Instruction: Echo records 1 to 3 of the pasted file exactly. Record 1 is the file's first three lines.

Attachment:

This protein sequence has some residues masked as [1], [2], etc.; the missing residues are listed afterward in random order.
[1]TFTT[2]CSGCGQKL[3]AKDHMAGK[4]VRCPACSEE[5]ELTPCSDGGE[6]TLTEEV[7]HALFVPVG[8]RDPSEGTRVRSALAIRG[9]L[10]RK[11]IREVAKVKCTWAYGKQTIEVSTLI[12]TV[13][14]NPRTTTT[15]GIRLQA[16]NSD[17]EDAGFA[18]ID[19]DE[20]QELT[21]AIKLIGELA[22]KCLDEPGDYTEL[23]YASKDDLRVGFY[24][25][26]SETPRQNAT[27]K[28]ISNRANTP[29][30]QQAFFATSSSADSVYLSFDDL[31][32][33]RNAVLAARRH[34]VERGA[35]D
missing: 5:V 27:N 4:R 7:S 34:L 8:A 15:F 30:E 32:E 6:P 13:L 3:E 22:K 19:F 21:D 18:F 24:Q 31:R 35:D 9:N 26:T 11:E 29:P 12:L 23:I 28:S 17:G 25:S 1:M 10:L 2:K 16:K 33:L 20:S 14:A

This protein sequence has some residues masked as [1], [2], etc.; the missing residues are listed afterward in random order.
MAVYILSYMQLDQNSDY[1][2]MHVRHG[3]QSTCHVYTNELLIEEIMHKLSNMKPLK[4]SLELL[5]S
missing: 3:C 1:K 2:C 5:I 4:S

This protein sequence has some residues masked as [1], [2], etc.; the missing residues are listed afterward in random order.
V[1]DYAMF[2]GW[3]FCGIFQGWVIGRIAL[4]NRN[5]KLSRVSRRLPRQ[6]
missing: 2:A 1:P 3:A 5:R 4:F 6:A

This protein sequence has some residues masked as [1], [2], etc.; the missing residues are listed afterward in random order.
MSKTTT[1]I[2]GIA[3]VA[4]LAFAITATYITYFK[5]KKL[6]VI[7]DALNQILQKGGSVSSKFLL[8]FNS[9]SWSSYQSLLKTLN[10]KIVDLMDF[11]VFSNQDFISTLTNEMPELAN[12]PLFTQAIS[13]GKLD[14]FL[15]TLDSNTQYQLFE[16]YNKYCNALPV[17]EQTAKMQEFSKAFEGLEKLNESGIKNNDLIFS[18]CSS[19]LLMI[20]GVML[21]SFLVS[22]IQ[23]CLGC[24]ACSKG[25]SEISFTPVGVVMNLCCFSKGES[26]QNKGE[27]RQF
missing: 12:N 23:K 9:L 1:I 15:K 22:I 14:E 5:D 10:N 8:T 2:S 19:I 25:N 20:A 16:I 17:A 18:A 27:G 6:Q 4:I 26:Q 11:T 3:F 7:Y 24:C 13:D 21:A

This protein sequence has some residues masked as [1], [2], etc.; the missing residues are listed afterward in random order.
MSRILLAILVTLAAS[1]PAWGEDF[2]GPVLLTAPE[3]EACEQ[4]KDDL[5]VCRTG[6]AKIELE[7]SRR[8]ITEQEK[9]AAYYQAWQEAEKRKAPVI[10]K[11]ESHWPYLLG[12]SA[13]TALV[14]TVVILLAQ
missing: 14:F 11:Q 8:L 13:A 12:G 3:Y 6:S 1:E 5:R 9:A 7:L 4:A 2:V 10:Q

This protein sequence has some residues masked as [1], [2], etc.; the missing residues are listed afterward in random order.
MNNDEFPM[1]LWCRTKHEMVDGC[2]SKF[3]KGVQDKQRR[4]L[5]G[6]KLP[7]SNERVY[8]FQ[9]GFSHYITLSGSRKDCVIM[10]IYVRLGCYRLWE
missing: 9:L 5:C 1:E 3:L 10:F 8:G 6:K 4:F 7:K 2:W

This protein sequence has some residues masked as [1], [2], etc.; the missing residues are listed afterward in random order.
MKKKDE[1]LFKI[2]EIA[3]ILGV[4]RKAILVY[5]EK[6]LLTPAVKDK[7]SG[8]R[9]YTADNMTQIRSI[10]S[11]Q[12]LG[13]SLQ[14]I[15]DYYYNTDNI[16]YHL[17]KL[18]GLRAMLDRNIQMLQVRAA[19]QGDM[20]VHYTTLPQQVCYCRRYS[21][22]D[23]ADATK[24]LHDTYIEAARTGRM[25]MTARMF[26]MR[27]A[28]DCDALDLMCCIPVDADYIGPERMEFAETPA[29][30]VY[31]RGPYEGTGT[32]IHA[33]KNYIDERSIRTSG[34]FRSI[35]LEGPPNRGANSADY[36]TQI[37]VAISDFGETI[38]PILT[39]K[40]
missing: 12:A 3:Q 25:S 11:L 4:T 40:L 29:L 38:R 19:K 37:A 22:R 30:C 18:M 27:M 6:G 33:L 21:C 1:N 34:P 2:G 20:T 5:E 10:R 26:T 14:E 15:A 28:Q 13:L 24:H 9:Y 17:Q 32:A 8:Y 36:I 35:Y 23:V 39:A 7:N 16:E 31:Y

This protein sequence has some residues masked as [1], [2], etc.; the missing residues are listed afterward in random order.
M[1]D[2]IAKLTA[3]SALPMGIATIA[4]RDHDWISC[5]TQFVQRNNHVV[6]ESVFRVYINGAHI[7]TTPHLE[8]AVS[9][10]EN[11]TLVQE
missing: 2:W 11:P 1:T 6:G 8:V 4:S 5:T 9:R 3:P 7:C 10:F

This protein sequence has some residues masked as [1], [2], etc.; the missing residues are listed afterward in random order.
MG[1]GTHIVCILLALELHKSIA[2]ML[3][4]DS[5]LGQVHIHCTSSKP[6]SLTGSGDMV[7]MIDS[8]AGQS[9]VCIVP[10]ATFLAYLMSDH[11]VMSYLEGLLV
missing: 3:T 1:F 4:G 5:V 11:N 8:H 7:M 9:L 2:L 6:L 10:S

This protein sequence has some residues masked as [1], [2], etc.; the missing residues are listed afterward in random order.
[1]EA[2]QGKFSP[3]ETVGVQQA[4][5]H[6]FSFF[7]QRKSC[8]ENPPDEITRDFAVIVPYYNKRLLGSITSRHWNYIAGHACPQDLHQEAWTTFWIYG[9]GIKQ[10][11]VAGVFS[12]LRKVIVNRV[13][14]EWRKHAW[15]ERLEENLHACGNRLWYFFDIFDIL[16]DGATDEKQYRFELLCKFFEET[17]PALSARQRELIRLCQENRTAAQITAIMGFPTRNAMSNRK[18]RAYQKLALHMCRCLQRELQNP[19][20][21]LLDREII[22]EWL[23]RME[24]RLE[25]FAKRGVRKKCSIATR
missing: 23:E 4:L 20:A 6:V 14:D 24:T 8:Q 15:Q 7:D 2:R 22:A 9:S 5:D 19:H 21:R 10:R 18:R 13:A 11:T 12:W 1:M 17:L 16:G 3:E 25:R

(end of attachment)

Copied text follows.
This protein sequence has some residues masked as [1], [2], etc.; the missing residues are listed afterward in random order.
[1]TFTT[2]CSGCGQKL[3]AKDHMAGK[4]VRCPACSEE[5]ELTPCSDGGE[6]TLTEEV[7]HALFVPVG[8]RDPSEGTRVRSALAIRG[9]L[10]RK[11]IREVAKVKCTWAYGKQTIEVSTLI[12]TV[13][14]NPRTTTT[15]GIRLQA[16]NSD[17]EDAGFA[18]ID[19]DE[20]QELT[21]AIKLIGELA[22]KCLDEPGDYTEL[23]YASKDDLRVGFY[24][25][26]SETPRQNAT[27]K[28]ISNRANTP[29][30]QQAFFATSSSADSVYLSFDDL[31][32][33]RNAVLAARRH[34]VERGA[35]D
missing: 5:V 27:N 4:R 7:S 34:L 8:A 15:F 30:E 32:E 6:P 13:L 3:E 22:K 19:F 21:D 18:F 24:Q 31:R 35:D 9:N 26:T 11:E 29:P 12:L 23:I 28:S 17:G 25:S 1:M 10:L 2:K 16:K 33:L 20:S 14:A

This protein sequence has some residues masked as [1], [2], etc.; the missing residues are listed afterward in random order.
MAVYILSYMQLDQNSDY[1][2]MHVRHG[3]QSTCHVYTNELLIEEIMHKLSNMKPLK[4]SLELL[5]S
missing: 3:C 1:K 2:C 5:I 4:S

This protein sequence has some residues masked as [1], [2], etc.; the missing residues are listed afterward in random order.
V[1]DYAMF[2]GW[3]FCGIFQGWVIGRIAL[4]NRN[5]KLSRVSRRLPRQ[6]
missing: 2:A 1:P 3:A 5:R 4:F 6:A